Just as we usually have advance warning before a hurricane strikes, the nation has been warned for months about an alarming flood of evictions on the horizon.

Ever since the spike in unemployment due to COVID-19, it has been clear that millions of people would be unable to pay their rent when the $600 weekly supplemental unemployment payments under the CARES Act end on July 31 —and the temporary moratoriums on evictions lift.

The situation threatens both tenants and landlords. An analysis of the U.S. Census Household Pulse Survey indicates that more than 11 million evictions may be filed between August and November as moratoriums are lifted.

At the same time, without rent payments and mortgage assistance, many small property owners will be forced to leave the housing market, further depleting the United States’ affordable housing supply.

Without immediate action, a tidal surge of evictions is likely to leave in its wake a significant increase in homelessness nationally that could overwhelm state and local governments and strain their precious COVID-19 response resources.

As with hurricanes, there are preparations and actions that can — and should — be taken to mitigate the effect of the storm of evictions and protect likely victims.

Help will be needed in three different but overlapping areas: robust federal intervention, including funding for legal aid offices nationwide; a big increase in volunteering by lawyers in every state; and innovative solutions — leveraging new and existing technology — to allow increased access to justice.


— The CARES Act gave the Legal Services Corporation — which funds legal aid offices serving every congressional district — $50 million of the $100 million it requested in emergency funding to address increased legal needs caused by COVID-19.

Because tenants facing eviction frequently cannot afford an attorney to help them understand their rights during the process and other low-income Americans facing increasing legal issues need help too, LSC continues to ask for the additional $50 million, which the House of Representatives has included in the proposed HEROES Act. The ABA supports this request and calls on the Senate to include it in its next COVID-19 relief bill, too.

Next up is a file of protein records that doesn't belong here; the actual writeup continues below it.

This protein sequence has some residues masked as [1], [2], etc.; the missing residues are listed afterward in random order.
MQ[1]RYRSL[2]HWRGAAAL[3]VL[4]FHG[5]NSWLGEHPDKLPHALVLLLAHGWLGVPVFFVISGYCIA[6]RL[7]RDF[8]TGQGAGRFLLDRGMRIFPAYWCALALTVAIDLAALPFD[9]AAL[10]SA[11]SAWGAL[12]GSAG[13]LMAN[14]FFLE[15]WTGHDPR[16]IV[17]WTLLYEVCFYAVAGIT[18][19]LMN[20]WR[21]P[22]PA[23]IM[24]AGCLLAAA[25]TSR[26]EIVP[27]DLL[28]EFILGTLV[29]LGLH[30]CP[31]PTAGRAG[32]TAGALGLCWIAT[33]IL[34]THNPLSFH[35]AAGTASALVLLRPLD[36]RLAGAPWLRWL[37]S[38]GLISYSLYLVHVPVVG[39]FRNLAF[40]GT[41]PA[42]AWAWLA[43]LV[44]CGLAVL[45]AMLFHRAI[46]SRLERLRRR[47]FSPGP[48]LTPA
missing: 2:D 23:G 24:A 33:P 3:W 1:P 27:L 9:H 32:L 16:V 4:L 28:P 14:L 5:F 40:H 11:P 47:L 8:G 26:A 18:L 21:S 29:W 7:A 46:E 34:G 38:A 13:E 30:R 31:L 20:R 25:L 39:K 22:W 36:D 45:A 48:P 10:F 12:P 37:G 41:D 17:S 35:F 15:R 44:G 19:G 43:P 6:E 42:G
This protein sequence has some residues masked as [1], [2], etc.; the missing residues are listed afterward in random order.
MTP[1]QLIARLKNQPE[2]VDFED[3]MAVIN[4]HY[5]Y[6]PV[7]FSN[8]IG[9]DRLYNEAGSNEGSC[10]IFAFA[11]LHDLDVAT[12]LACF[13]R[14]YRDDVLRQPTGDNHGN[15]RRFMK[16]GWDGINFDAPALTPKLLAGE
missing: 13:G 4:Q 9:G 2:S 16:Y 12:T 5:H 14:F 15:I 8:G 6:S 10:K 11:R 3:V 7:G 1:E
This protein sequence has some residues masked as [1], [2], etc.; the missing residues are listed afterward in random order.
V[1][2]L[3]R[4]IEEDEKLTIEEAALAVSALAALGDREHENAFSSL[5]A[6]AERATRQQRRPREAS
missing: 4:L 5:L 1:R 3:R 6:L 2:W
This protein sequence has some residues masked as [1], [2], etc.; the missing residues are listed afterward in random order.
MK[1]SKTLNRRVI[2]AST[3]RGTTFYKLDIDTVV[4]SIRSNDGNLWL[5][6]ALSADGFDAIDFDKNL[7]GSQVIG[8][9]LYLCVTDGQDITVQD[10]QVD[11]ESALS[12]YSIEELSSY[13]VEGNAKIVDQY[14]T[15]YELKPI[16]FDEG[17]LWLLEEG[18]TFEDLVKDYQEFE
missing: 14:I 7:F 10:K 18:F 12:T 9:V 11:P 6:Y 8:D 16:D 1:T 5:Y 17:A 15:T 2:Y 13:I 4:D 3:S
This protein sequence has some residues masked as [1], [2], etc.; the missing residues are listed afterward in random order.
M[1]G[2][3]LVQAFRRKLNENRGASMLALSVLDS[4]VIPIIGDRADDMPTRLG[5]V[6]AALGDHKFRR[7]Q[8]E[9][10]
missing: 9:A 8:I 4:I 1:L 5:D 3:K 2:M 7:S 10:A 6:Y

— The ABA also strongly supports the Senate’s Eviction Crisis Act, which would provide resources for the establishment of community housing courts. Such specialty courts can move expeditiously on some cases and the presiding judge is usually an expert in the field.

Paired with legal support, these courts can prevent unnecessary evictions and make legal or social services assistance available to help tenants pay debts or to transition to a new, stable home environment, reducing the likelihood of homelessness.

— The ABA also supports housing proposals that fund safeguards for vulnerable populations in public housing, including the elderly, those with disabilities and families with children. We also support proposals to fund emergency homeless assistance and prevention programs and increase the availability of affordable housing.

— Additionally, the ABA supports guidelines for judges to use in cases with unrepresented litigants in housing court, which include providing a clear explanation of the process and ensuring the litigant understands the issues involved in the trial, addressing language barriers and providing trial preparation materials.

But those efforts alone won’t be enough.

This impending crisis also requires many more of our nation’s lawyers to represent tenants in eviction proceedings on a pro bono basis and to think innovatively about how to address the larger problem of access to justice. This is a call to action.

Technology is part of the solution. One successful program is ABA Free Legal Answers, a website where qualifying individuals facing legal problems, including evictions, can submit questions and receive answers from pro bono lawyers in 44 states.

Thousands of lawyers have volunteered and answered more than 115,000 questions to help fill a gap for people in crisis. Even so, more lawyers are needed to meet the huge demand for legal help.

In addition to state and local pro bono programs that began with COVID-19, the ABA’s continuing pro bono program is focused on the fallout from the pandemic nationwide and encourages lawyers to volunteer to help solve COVID-19-related legal, including evictions.

Just as the coronavirus is spurring innovation in health care and teleworking, so can it encourage lawyers, judges and law schools to find creative solutions to improve justice for landlords and tenants.

Early in the crisis, the ABA formed a national task force of leading lawyers,  judges and technologists to identify the public’s legal needs arising from the pandemic, recommend solutions and help mobilize volunteer lawyers and legal professionals to assist people who need help.

For example, some legal tech companies and legal nonprofits are creating document automation and smart systems to help identify tenant-landlord legal issues or create documents that can help tenants request rent relief from their landlords.

Before the eviction hurricane hits, let’s do everything we can to limit the damage.

The clock is ticking.